Maggie Loring fondly recalls a cover of an early edition of Ski Magazine she has hanging in her office. On it, Junior and Maxine Bounous are skiing down the face of Mount Timpanogos. It had to be one of the first descents of the second-highest peak in the Wasatch Mountains and commemorates perhaps the world’s first heli-skiing expedition. Still, that wasn’t why it was preserved in a corner of Loring’s mind.

What Loring remembers is that Maxine, who stood just under 5 feet tall, was in the lead.

“I like that image of her kind of being in front but nobody really noticing,” said Loring, the first female ski school director in Snowbird’s history.

Maxine Bounous was never afraid to be the first. She was among the first females to graduate from BYU, she was the first female employee at Ironton Steel Corporation, and she became one of the first ski instructors, male or female, in the United States. The Provo native and resident was also a champion of women’s rights and continued to push boundaries almost right up to her death on June 23 at the age of 94.

(Photo courtesy of the Bounous family) Maxine Bounous, right, and her husband Junior, left, are shown in this undated photograph. Bounous, a Provo native, became one of the first women in the United States to be certified as a ski instructor. She died June 23, 2020 at age 94.

“I do remember, vividly, watching her and Junior ski a steep groomed run at Alta just a couple of years ago,” Nathan Rafferty, Ski Utah’s president and CEO, said in an email to the Tribune. “I was watching from the lift and thought it was pure magic. Must have easily been 150 [years] between the two of them.”

Maxine found her two true loves at almost the same time. While a student at BYU in 1947, she and a girlfriend decided they wanted to learn how to ski. So, they joined the Timpanogos Mountain Ski Club, of which Junior was also a member. He offered to give them lessons at Timp Haven, now known as Sundance. As family legend goes, Maxine didn’t have ski boots, so Junior lent her his and taught her in his socks in the snow.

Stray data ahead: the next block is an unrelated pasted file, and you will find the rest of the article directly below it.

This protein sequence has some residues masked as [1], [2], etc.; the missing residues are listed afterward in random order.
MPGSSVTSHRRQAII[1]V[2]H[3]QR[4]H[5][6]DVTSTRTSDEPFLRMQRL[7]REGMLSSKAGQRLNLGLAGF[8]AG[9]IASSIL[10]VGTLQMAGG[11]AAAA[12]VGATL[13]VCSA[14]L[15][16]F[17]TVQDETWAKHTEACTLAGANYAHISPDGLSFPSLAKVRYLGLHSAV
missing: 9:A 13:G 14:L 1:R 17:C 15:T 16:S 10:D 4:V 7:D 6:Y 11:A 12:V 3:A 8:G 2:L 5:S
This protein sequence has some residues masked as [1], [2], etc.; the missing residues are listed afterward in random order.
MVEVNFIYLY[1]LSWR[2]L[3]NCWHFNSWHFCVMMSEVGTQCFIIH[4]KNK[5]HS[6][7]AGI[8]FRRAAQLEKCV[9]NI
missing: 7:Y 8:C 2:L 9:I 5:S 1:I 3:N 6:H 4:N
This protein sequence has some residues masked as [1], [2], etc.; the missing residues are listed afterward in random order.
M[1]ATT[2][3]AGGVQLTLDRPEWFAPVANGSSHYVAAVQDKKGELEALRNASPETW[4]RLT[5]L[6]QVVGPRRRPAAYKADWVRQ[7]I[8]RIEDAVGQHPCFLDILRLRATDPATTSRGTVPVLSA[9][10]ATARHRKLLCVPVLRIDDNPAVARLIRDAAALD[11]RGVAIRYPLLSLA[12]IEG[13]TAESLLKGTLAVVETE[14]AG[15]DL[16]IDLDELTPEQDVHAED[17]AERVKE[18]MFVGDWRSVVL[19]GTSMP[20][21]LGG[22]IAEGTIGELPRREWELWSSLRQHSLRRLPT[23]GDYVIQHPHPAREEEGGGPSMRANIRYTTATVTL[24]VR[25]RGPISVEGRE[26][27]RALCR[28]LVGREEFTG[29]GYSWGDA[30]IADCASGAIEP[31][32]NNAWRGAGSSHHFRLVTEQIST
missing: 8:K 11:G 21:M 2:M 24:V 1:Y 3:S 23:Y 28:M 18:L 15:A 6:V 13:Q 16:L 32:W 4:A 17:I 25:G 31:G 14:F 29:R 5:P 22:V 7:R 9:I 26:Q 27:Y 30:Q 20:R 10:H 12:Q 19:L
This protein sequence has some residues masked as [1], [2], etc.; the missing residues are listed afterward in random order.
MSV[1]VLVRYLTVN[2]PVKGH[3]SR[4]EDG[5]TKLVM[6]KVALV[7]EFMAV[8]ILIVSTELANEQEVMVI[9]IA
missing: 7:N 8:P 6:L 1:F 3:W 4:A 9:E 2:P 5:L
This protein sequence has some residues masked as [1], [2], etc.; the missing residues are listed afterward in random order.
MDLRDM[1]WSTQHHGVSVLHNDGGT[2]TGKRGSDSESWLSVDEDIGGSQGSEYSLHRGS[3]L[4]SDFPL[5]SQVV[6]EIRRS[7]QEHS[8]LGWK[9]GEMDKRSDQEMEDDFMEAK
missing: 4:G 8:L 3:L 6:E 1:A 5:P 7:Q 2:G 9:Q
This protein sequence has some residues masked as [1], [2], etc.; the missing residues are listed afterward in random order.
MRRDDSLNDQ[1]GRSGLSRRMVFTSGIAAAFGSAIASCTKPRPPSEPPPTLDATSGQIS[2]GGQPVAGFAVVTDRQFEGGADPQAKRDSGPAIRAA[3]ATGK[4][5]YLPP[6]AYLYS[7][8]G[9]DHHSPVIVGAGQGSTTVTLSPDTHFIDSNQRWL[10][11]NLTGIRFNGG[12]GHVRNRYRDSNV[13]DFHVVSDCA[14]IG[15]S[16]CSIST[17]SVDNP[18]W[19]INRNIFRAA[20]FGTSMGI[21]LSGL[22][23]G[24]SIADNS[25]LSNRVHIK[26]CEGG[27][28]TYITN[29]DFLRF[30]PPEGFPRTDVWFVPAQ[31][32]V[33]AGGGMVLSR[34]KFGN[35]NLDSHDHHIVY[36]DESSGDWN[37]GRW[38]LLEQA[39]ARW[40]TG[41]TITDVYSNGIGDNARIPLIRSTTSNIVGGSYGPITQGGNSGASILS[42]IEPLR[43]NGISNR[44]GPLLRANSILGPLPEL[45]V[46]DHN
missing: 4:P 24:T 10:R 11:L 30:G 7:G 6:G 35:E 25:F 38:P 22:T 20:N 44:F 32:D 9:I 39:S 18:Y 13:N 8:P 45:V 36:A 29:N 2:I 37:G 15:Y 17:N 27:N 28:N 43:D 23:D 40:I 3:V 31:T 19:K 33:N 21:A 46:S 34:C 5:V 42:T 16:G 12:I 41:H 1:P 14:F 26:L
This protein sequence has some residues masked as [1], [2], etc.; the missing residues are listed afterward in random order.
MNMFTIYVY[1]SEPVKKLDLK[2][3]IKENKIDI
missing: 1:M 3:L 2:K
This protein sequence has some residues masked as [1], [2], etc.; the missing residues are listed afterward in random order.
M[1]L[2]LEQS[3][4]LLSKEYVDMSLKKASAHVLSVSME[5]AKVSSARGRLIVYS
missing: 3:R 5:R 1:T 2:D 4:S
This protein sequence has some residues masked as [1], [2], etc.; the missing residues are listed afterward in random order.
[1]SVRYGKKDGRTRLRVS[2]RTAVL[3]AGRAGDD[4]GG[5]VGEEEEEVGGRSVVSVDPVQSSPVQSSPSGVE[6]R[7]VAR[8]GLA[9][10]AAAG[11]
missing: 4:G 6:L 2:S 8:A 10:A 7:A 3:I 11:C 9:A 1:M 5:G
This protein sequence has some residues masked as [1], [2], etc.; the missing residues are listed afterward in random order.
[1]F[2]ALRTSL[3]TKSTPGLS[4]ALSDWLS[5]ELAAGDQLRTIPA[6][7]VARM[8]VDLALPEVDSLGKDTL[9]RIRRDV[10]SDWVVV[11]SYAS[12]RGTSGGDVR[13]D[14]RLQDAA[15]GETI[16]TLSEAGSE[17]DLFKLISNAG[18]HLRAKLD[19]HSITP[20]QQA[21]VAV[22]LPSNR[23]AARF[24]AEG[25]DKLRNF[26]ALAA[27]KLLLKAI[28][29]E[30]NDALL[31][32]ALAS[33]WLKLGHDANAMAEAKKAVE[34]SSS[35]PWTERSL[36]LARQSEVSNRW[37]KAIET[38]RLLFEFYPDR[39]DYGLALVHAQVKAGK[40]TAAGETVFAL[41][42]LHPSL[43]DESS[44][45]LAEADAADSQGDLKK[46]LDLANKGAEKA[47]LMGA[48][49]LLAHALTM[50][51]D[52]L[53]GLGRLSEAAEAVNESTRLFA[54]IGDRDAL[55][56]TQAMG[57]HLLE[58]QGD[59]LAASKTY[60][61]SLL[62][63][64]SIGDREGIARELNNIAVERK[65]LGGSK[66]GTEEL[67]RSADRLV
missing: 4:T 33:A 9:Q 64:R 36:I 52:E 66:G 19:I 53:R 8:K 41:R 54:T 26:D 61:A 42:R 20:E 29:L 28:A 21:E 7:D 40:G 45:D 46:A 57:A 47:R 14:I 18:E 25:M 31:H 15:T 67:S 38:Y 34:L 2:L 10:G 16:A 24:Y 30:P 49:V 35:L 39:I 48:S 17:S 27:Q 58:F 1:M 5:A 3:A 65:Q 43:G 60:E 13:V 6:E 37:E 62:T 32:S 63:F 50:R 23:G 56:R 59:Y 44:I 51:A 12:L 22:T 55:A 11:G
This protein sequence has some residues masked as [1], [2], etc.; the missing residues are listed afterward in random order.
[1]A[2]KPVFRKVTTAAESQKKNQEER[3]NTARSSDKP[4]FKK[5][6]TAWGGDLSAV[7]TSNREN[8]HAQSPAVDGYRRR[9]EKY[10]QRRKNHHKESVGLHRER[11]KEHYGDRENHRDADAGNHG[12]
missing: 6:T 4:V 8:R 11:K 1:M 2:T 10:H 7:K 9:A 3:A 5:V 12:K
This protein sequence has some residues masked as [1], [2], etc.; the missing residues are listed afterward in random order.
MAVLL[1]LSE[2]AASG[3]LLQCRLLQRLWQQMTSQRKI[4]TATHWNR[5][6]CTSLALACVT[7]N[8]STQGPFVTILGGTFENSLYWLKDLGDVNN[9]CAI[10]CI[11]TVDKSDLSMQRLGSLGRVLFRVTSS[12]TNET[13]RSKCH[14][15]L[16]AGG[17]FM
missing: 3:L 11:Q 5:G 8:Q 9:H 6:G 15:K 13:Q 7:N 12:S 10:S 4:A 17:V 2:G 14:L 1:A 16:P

The two married in 1952.

Maxine received less recognition throughout her life than Junior, who was inducted into the U.S. Ski & Snowboard Hall of Fame in 1998. Yet she hardly lived in her husband’s shadow.

(Photo courtesy of Scott Nelson | Snowbird) Maxine Bounous, a Provo native, became one of the first women in the United States to be certified as a ski instructor. The BYU alumna nicknamed "Fast Max" was one of 10 "Outstanding Woman in Skiing" inducted into the University of Utah Marriott Library Ski Archives in 2004. She died June 23, 2020 at age 94.

At Timp Haven, she developed a fifth-grade learn-to-ski program for Utah County schools. It served as a precursor to Ski Utah’s Passport program for fifth and sixth graders statewide. She also received her level III ski instructor certification, where her gentle demeanor and small stature made her especially effective with fearful students.

And of course she could ski. Her nickname was “Fast Max,” but she was known as much for her grace as her speed.

“She skis anywhere, anytime, in any condition,” Joann Givan, who taught skiing alongside Maxine at Snowbird when it opened in 1971, said in a 2001 interview with BYU’s The Daily Universe.

Maxine was one of 10 honored as an “Outstanding Woman in Skiing” by the University of Utah Marriott Library Ski Archives in 2004. That same year, she was also among the honorees at the annual North America Veteran Ski Instructors Reunion at Deer Valley.

“She’s sort of one of those gals that you just go, ‘Yeah, we’re standing on her shoulders.’ You know, those of us who are trying to make it in the ski industry and just as women in general,” Loring said. “She was capable and she just pulled it off and she just, you know, was able to do things and start paving the way for the rest of us.”

Maxine was buried at Provo Cemetery on Monday. She is survived by her husband Junior, also 94; their two sons, Barry and Steve Bounous; their wives, Debra and Suzanne; and six grandchildren and four great-grandchildren. The family expects to hold a celebration of life in her honor in the mountains, “the place she loved most,” according to her obituary, at a future date.